Baroque Art Mine by E3bwtm

VIEWS: 11 PAGES: 44

									                  Agenda
• February Culture Projects Due NEXT
  FRIDAY!!
• To get:
  – Two Pieces of paper
  – If it ain’t Baroque…Reading
• To do:
  – Opener
  – Lecture w/ short Bernini video
  – Questions and reading
  – Look at test results
     Opener – on your own paper
•   Compare and contrast the Baroque painting
    by Caravaggio and the Renaissance painting
    by Jan van Eyck. How are the two different?
    How are they alike?

•   (Focus on the body positions of the people
    and the subject matter. What is different
    about the background, middle ground and
    foreground of the two paintings?)
Caravaggio   Jan van Eyck
               Baroque
• 1600-1750
• contrast of light, action, drama and
  extravagant style
• “Dramatic” lighting
• Influences:
  counter-reformation/absolute monarchy
• Built on/improved ideas/techniques of
  Renaissance
• Baroque
  - Portuguese word; imperfect pearl
(crawford and jewel pics)
• Chiaroscuro
  – main Baroque technique
  - contrast between light and dark.

• Tenebrism
  - Italian for "murky“
  -figures emerge from the dark
• Counter-Reformation
  – Response of Catholic Church to Protestant
  Reformation

• Absolutism
  – monarchy with supreme political power;
  controls every aspect of life

• Catholic Emotionalism
  - Intense religiosity that influenced Baroque art
  work
•   1573-1610 Caravaggio
•   Italian painter
•   abandoned Renaissance rules of art
•   did not idealize human/religious experience
•   Religious figures portrayed as regular people
• imprisoned for assault and killing a tennis
  opponent-spent rest of life avoiding
  authorities

• Biblical scenes
  – Calling of St.Matthew
  – Conversion of St. Paul
Calling of St. Matthew
Conversion of
St. Paul
Most famous of his works
   The Conversion of St. Paul
• Religious art was secularized
• Saints and miracles appeared to be
  ordinary events
• “down and dirty” style
• St Paul is on the ground, and you see the
  horse’s rear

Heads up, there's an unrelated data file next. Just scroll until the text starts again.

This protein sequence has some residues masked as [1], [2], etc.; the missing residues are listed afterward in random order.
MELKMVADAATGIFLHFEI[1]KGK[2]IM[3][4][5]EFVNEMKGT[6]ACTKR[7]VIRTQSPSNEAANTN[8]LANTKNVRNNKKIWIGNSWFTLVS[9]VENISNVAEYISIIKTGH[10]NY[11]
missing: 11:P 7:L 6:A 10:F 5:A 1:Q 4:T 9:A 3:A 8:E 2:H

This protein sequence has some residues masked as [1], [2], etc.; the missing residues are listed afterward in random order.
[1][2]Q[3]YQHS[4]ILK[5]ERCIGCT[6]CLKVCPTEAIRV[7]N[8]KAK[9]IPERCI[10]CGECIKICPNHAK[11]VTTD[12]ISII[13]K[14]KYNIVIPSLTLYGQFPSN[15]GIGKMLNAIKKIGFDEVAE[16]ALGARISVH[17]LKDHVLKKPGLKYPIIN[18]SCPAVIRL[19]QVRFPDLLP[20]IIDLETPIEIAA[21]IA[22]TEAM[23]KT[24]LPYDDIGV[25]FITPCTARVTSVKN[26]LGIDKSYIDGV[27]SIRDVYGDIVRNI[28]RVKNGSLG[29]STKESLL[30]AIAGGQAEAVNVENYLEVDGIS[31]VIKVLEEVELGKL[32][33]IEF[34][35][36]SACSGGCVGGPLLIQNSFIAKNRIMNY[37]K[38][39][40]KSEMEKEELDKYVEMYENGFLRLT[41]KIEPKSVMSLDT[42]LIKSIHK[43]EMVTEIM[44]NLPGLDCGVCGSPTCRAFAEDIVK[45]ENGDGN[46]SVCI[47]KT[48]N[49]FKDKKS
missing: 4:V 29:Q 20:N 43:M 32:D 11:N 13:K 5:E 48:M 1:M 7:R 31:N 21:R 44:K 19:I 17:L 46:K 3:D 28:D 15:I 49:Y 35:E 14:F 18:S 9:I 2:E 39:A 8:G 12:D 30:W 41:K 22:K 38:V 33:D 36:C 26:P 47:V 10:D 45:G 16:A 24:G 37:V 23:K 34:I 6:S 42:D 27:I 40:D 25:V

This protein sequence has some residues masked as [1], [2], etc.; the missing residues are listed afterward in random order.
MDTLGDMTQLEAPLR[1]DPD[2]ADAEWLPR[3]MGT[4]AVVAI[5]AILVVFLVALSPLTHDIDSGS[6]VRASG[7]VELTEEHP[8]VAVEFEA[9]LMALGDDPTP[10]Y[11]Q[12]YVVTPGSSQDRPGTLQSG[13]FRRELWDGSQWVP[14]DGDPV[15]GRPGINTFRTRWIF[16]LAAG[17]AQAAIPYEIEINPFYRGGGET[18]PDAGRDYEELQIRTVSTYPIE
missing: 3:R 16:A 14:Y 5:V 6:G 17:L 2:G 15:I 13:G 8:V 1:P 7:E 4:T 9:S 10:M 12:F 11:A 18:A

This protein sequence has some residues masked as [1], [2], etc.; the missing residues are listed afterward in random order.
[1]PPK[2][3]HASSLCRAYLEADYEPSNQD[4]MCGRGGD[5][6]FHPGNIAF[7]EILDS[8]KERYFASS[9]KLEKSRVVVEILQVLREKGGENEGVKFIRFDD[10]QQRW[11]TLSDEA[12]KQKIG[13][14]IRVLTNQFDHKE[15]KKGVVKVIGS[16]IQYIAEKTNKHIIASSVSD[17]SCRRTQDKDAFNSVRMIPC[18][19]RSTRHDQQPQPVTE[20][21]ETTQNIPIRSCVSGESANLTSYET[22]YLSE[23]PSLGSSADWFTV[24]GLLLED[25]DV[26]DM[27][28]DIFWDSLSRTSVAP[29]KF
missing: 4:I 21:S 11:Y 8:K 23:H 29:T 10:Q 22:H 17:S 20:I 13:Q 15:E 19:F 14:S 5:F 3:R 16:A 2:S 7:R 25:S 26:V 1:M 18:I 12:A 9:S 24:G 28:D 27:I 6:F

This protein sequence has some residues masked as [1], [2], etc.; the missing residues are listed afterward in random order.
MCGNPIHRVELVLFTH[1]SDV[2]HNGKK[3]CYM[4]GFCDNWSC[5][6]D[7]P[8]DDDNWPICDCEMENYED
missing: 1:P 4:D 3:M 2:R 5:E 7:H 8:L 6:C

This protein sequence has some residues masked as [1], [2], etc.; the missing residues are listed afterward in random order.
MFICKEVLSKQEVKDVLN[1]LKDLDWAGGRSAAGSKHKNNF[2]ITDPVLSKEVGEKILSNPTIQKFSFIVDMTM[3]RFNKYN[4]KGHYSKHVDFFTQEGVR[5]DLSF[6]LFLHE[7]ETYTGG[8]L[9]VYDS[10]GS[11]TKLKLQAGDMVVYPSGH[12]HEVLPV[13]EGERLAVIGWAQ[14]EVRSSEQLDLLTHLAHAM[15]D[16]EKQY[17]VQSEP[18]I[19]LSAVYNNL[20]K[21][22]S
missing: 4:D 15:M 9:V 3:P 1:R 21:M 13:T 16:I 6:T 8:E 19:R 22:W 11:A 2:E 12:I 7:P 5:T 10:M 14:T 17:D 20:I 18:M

• The audience is brought into the action
  through the use of chiaroscuro and
  perspective.
             Gentileschi
• 1593 – 1652
• female painter
• Influenced by Caravaggio
• Raped at 19 by art student/teacher
• painted women getting revenge against
  men
• Judith Slaying Holofernes
Judith
Slaying
Holofernes
Italian Baroque Art/Architecture
• Gianlorenzo Bernini
  -1598-1680
  -sculpture/architect
  -last of great artists to work for the popes
  -St. Peter’s Piazza
  -David
  -Ecstasy of St. Teresa
  -Cornaro Chapel
St. Peter’s Piazza
David
Ecstasy of
St. Teresa
Cornaro
Chapel
Bernini Video Intro
     If it ain’t Baroque…… a Student’s perspective on Baroque and it’s
                          musical greats article

1.     How is the Baroque period like a teenager?
2.     What was the time span of the Baroque period?
3.     What four factors contributed to the development of Baroque
       Music?
4.     How did the author use Cindy Crawford as a simile to
       Baroque?
5.     Describe the following analogy given for the 3 qualities of
       Baroque music:
                  a. Sharp contrast “manic depression”
                  b. Ornamental toppings “banana split”
                  c. Improvisation “spontaneous combustion”
6.     Describe the contributions of the following people to the
       world during the Baroque period:
                  a. Vivaldi
                  b. Bach
                  c. Handel
                    Agenda
• February Culture Projects Due Thursday (A2)
  and Friday (B4)
• To get:
  – St. Teresa Reading
  – Bernini Video Question Sheet – do your opener on
    the back!
• To do:
  – Opener – St. T Reading w/ questions
  – Continue Lecture – Rembrandt/Ryusch/Vermeer
  – Bernini Video Questions
         St. Teresa Reading
• Short Video After Opener
• 1. Describe the angel in St. Teresa’s diary.
• 2. What was he on fire with?
• 3. What sort of “pain” was she
  experiencing?
• 4. After this experience St. Teresa says
  that the soul is not content with what?
         Rembrandt van Rijn
• 1606-1669
• From Amsterdam/Netherlands
• Mastered all popular subjects
  – Religious/historical themes from Italy